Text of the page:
Taxpayers in quieter areas of town complain they are paying for protection that was going elsewhere.
 

brihard

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OK, got a bit of time now.

First, on the Nova Scotia shooting particularly- and I won't be saying everything I want to say here, not by a long sot, but I can point out some geenral facts and observations that are plainly discernable from what's already out there, or that aren't particularly sensitive.

The event unfolded over a span of twelve + hours. Critical Incident Command was activated early, as was ERT. When the shooter was finally stopped, that wasn't the first ERT was involved. They'd been at it all night. The final confrontation wasn't a matter of the ERT truck finally happened to be making their merry little way from Halifax, and the truck had been parked with an eight of a tank of gas. An ERT guy and another member were on their own task and had been at it for a while probably bouncing around a lot as different info came in. It very much WAS pure happenstance that they ended up gassing up at the same time and place as the suspect, and it went down fast from there.

I have an exceptionally foul opinion of the characterization of Heidi in one of the 'articles' posted farther up thread. Yes, she had previously been at the Music Ride. Yes, she had done public relations work too. She also had done plenty of work as a cop on the road. At the time of her death she was working out of Enfield detachment. Before Enfield she was posted to Cole Harbour, hardly a sleepy and peaceful detachment. One of my good friends actually replaced here there. Heidi went down fighting. I'm not sure why the author thinks that an aluminum push bar mounted to a unibody chassis would have somehow given the other guy a huge advantage. By that point he had shot another member nearby (Chad Morrison), that member went over the air to report it, and Heidi moved to the threat on her own to try to stop him. Unfortunately he won that particular fight. ERT was on scene very quickly after that, and RCMP had a member overhead in an EMS helicopter -that's publicly known from the EMS radio that's open to the public.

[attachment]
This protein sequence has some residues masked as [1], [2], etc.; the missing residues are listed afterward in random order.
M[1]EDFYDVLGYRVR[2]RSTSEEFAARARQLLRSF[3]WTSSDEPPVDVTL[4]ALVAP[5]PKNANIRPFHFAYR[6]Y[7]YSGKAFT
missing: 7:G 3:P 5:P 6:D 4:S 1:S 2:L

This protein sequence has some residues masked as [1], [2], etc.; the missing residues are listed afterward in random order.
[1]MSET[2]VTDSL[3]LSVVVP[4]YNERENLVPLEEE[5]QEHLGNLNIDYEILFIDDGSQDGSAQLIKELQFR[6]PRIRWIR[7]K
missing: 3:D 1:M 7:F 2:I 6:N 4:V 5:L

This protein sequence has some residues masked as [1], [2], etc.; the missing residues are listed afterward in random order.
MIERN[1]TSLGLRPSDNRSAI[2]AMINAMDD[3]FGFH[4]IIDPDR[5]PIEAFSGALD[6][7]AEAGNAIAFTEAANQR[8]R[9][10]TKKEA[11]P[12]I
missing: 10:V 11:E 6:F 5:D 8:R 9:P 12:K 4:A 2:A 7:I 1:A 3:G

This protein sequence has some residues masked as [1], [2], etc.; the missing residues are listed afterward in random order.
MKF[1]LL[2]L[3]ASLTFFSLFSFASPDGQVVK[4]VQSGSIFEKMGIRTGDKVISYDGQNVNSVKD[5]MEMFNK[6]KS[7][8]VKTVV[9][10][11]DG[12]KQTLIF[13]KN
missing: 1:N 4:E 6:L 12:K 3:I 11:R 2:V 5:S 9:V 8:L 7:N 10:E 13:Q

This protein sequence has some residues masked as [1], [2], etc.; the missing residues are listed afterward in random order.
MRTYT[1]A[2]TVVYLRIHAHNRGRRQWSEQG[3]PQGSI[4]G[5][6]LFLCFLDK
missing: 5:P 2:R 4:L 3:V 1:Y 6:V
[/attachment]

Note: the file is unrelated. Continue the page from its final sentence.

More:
I've seen some talk about why didn't RCMP call other police services like Truro to help? Well, they did. They helped by covering other calls not related to the shooting. That freed up Mounties to work the major file. Not least among the reasons why,t he police services do not all use compatible radios. Nova Scotia RCMP went to encrypted digital radios pretty recently. Truro police couldn't talk to them on the operational channel. HUGE liability in a major incident. You need everyone to be able to be on the same net. So we can put that one to bed. But other services did contribute to the larger picture- because while a huge thing is going on, other 'normal' but still emergency matters are taking place that can still necessitate immediate police response.

Unfortunately the bad guy hugely stacked the advantages in his favour and he made the most of it before he was stopped.


On the RMCP and rural policing more generally.

It's evident that it's not fully appreciated how independent each division is for almost all operational matters. The contract policing divisions are mostly paid for by the province, and this can include physical assets, not just officers on the road. The feds kick some money in, but if a province wants multiple ERTs, they need to pay for it. They want a helicopter, they're covering most of the costs. They want a new radio system, they're paying for it. In some cases the RCMP are contracted by municipalities themselves. Rural policing is thin on the ground anywhere you go. While the RCMP seem to have it worse than, say, OPP, it's still a simple reality that there are only so many out there- and on a night shift or weekend  you don't necessarily have a bunch of bodies in an office who can throw their belt and vest on and hit the road like what happened at Moncton. So that means that among the few scattered rural detachments - maybe 20-60 minutes apart from each other, each with just a couple members on, you need to be able to assemble and respond quickly to something highly dangerous potentially anywhere. The first few hours of that will be whoever happens to be on shift or can be called in quickly from bed.